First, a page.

August 24, 2018 – On Monday, August 27 through Friday, August 31, between the hours of 8 a.m. and 8 p.m., wildlife biologists from the United States Department of Agriculture (USDA) and Cornell University will distribute oral rabies vaccines for raccoons in Staten Island and the Gateway National Recreation Area in Brooklyn and Queens. A low-flying USDA helicopter will drop bait in raccoon habitats, which include woods, bushes, streambeds and sewers. Baits will not be dropped in dense residential areas or on roadways, parking lots or open fields. Cornell received State funding to pursue this program in New York City for the fourth year in a row. In New York City and New York State, rabies occurs primarily in raccoons, bats and skunks. In case of bad weather, the baiting will be postponed to a later date. Vaccines will also be distributed via bait stations in wooded areas in Brooklyn and Queens from September through October.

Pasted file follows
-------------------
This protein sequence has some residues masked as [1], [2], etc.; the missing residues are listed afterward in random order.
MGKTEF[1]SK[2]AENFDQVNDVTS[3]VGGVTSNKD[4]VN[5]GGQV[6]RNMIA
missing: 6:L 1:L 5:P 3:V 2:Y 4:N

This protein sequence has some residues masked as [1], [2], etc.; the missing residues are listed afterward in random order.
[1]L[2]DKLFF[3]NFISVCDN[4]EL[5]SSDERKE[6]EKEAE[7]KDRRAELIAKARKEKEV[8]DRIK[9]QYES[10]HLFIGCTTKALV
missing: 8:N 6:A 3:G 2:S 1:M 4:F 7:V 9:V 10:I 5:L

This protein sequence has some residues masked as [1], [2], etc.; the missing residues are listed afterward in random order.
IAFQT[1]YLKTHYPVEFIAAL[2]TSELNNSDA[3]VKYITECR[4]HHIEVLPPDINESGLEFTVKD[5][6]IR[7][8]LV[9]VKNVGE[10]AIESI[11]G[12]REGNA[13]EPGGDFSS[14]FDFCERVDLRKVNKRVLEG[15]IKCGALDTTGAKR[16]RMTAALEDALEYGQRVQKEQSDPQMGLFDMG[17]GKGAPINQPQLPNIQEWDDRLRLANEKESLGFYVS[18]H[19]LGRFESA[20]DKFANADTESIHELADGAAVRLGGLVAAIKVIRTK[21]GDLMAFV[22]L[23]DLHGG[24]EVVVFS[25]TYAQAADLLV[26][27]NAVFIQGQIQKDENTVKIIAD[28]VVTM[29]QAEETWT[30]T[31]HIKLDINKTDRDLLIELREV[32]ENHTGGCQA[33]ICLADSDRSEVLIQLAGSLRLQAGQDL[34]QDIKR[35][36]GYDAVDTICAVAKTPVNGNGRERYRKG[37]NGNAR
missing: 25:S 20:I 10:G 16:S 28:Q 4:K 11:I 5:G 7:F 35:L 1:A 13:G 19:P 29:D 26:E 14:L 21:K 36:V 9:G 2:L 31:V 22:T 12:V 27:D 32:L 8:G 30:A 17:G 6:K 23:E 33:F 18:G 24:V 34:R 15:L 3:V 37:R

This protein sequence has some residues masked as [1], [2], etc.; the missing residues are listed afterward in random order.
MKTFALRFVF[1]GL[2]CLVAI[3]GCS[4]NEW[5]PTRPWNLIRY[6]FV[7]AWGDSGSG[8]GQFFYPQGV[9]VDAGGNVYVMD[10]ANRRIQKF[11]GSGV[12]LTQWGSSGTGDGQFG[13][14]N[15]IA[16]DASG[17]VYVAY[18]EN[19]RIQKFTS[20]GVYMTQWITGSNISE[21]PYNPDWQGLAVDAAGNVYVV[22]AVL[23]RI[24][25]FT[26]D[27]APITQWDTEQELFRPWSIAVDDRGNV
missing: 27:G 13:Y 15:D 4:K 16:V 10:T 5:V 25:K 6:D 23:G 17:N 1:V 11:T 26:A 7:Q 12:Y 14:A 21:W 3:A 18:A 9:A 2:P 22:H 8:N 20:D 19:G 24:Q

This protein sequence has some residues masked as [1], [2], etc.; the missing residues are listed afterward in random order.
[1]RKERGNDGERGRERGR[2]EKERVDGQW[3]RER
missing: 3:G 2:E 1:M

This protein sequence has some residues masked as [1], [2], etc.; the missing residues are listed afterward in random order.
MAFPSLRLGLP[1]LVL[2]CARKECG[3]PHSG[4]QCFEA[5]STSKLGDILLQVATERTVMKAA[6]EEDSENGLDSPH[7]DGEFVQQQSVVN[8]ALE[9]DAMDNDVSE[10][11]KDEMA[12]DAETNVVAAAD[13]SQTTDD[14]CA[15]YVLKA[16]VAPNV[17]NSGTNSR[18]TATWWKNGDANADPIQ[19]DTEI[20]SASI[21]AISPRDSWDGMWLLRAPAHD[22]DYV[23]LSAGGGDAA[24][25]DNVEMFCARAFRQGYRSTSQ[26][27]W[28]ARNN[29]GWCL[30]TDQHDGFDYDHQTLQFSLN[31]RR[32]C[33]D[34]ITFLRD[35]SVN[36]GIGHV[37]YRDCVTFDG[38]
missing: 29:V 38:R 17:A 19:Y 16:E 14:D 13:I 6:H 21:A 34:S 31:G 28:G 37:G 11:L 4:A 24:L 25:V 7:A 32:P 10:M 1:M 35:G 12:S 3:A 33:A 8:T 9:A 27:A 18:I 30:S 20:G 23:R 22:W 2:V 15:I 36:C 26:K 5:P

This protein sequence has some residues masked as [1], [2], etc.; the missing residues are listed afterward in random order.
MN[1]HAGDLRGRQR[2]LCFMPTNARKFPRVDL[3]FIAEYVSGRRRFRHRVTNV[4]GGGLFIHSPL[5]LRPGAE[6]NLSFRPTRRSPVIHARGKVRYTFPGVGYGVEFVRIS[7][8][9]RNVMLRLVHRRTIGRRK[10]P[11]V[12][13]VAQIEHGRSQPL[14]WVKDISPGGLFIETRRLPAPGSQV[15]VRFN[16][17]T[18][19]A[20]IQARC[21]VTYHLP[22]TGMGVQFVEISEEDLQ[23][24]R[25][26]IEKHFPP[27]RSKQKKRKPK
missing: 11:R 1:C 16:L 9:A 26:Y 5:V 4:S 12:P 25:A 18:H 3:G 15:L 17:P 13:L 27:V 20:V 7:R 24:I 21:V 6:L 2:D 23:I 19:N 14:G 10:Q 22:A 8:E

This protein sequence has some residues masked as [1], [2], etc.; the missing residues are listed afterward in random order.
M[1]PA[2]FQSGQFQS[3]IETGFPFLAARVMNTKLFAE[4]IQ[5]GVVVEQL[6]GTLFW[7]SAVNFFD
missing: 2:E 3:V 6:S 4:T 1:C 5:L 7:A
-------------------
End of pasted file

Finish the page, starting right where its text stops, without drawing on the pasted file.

“The Health Department is committed to ensuring our residents and wildlife are safe by continuing to take preventative measure against rabies,” said Health Commissioner Dr. Mary T. Bassett. “I thank the United States Department of Agriculture and Cornell University for working with us for many years on this initiative.”
The brown, fish-scented baits resemble a ketchup packet and conceal a small amount of pink, liquid vaccine. Raccoons are attracted to the odor, and when they chew the bait, they become immunized and cannot be infected with rabies.
The bait itself will not harm people, but in rare instances, exposure to the liquid can cause a rash. In the unlikely event of coming into contact with the liquid, wash hands with warm, soapy water; talk to a doctor; and notify the Poison Control Center at (800) 222-1222. The bait is not harmful to pets and cannot cause rabies, but it can cause vomiting if several baits are consumed. If pets find the bait, do not try to take it away from them to avoid being bitten and exposed to the vaccine.
Areas to be baited:
To help prevent the spread of rabies, New Yorkers are reminded to take the following steps:
For more information on rabies visit: nyc.gov/health/rabies
For more information on the oral rabies vaccine, visit:
USDA: Tanya Espinosa, (301) 851-4092
Cornell University: Laura Bigler, (607) 759-1367
NYC Health Department: email@example.com, (347) 396-4177